excited to see this.With his feature debut, SKINAMARINK, director Kyle Edward Ball plunges us into those endless childhood nights in his expressionistic and experimental horror vision. Two children wake up in the middle of the night to find their father is missing, and all windows and doors in their home have vanished. While they decide to wait for the grown-ups to return, they realize they’re not alone, and a voice that sounds like a child beckons them.
Do you remember waking up in the middle of the night as a child and hearing the crackling white noise of an old TV set? In SKINAMARINK, those memories become the backdrops of terrible imaginings and the landscape of increasingly disturbing incidents. While experimental in structure and aesthetics, Ball’s film never loses touch with its child protagonists. Their voices, distant—as if they were wading through water, ripple through the dark, textured space. Their perspective shapes the strange otherworldliness of the suburban home, collapsing time and space, as their vantage point reshapes the familiar into something frightening, as the house seems to shapeshift as the night deepens and the nightmare grows. The uniquely minimalist approach keeps most of the characters off-screen, their voices and sound carrying much of the action. The effect of focusing on the mundane, on ceiling lamps, doorways, and hallways, captures a deep sense of the uncanny as the ordinary becomes increasingly horrific. While by no means a traditional horror film, SKINAMARINK has a way of weaseling under your skin and bringing you back to the greatest fears of childhood.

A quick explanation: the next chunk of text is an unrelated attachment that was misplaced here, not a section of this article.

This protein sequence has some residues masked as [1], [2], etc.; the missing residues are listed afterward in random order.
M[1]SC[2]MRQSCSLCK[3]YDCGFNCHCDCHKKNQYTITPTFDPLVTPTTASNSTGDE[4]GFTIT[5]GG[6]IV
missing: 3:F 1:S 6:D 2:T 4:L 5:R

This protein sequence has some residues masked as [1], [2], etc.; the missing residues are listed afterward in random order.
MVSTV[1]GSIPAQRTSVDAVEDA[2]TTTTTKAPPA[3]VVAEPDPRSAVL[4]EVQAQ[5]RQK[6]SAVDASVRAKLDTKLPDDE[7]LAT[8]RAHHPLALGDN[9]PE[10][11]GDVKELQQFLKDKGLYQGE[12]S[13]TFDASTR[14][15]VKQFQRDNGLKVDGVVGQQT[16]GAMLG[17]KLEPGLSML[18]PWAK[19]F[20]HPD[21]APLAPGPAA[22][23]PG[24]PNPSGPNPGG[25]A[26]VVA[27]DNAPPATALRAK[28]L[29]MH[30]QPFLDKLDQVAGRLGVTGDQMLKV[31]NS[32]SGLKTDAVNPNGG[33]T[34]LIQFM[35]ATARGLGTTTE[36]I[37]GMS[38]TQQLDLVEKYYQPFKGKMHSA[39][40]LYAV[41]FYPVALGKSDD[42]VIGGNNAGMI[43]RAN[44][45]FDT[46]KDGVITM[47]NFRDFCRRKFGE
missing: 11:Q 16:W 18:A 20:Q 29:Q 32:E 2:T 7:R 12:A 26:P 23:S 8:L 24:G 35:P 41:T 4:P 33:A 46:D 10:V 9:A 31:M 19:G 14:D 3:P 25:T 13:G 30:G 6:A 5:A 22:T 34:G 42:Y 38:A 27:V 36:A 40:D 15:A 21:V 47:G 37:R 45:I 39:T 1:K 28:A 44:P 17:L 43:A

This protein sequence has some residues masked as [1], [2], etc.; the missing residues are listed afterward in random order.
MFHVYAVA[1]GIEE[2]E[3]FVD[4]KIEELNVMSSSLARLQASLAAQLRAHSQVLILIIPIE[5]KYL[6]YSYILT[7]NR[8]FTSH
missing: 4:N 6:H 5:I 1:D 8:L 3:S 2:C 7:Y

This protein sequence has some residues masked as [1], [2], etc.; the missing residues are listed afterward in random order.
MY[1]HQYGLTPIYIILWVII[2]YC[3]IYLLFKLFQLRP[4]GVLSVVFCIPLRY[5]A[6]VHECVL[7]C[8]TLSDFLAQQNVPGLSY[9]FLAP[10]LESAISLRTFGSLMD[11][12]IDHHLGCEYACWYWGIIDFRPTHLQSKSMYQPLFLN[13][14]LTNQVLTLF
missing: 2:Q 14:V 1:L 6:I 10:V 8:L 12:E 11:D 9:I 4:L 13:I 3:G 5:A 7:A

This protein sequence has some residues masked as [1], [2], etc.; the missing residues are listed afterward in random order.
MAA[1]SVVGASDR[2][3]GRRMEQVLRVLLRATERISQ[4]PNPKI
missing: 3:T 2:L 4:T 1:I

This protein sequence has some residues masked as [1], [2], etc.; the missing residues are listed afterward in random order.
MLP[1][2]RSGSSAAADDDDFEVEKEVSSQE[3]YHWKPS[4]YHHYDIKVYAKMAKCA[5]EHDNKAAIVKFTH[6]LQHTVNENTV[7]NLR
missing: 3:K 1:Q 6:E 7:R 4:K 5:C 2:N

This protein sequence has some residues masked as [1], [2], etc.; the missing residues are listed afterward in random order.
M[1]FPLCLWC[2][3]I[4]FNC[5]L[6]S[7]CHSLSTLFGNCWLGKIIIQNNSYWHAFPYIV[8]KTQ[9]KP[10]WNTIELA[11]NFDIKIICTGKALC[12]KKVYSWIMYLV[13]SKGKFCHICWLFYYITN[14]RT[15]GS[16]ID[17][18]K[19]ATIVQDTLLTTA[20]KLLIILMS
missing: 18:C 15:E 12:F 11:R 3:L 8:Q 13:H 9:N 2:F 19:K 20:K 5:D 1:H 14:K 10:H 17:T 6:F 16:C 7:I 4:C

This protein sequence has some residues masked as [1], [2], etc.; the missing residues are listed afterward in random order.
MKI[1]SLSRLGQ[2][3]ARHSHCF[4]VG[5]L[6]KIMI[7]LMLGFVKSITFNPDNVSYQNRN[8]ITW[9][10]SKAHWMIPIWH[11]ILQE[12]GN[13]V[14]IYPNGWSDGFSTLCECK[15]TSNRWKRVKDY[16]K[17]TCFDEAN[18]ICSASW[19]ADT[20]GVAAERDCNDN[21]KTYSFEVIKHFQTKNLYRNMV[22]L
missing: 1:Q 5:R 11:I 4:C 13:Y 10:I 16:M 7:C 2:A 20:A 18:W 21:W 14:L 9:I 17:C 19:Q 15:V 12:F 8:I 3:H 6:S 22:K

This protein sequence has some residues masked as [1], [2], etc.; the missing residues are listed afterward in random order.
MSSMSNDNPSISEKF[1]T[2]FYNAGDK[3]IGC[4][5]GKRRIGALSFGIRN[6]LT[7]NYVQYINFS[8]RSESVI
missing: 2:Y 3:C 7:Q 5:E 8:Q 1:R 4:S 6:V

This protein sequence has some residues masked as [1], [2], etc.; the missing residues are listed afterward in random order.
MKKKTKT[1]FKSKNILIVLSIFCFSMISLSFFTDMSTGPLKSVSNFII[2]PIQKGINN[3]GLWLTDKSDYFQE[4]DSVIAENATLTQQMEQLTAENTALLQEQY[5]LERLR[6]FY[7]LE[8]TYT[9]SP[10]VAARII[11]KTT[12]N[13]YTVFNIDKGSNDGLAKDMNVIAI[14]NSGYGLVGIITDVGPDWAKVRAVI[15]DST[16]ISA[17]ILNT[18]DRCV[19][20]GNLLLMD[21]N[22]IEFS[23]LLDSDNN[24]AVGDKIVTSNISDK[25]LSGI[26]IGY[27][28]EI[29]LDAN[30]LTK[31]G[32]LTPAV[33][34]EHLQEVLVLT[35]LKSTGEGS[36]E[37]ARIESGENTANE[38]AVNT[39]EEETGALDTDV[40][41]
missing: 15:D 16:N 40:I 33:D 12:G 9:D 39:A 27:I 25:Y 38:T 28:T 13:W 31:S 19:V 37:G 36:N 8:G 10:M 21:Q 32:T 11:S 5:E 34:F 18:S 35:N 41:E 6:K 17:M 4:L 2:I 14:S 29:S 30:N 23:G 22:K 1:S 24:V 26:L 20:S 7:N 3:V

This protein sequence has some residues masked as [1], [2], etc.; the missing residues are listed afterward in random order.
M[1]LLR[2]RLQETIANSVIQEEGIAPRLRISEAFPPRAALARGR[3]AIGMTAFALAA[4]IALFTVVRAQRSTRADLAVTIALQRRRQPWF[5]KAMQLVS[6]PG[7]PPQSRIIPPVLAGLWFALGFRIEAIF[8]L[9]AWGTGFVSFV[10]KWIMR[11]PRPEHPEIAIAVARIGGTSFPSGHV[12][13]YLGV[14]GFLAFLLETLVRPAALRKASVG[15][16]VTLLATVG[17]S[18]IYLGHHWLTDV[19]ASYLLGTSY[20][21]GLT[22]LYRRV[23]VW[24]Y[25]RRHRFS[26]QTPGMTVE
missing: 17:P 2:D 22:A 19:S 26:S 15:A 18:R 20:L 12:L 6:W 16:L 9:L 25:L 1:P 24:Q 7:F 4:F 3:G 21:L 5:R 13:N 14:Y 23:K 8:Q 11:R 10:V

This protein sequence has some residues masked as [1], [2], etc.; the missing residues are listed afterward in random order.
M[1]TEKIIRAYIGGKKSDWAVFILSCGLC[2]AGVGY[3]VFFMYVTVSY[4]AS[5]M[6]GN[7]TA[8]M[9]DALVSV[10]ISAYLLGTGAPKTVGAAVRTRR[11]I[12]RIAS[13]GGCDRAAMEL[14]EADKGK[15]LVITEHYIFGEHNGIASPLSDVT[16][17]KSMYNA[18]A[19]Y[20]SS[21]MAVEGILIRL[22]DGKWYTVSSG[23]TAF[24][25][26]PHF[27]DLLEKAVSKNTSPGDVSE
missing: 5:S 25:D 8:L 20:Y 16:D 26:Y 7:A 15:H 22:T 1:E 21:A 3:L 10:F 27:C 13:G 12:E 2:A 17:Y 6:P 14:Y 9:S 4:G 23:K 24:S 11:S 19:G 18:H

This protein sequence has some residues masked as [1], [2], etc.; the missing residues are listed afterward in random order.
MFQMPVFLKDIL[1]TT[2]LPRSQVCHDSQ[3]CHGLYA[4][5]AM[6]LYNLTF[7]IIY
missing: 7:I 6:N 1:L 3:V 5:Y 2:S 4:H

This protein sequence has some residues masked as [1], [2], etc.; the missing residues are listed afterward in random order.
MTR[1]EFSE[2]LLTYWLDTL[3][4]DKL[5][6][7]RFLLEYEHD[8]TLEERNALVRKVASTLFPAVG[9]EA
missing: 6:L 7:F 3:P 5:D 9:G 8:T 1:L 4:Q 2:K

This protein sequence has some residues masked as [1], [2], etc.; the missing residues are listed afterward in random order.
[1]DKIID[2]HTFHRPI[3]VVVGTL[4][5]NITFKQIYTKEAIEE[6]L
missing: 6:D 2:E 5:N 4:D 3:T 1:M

first i've heard of this, and it seems like a goddamn nightmare.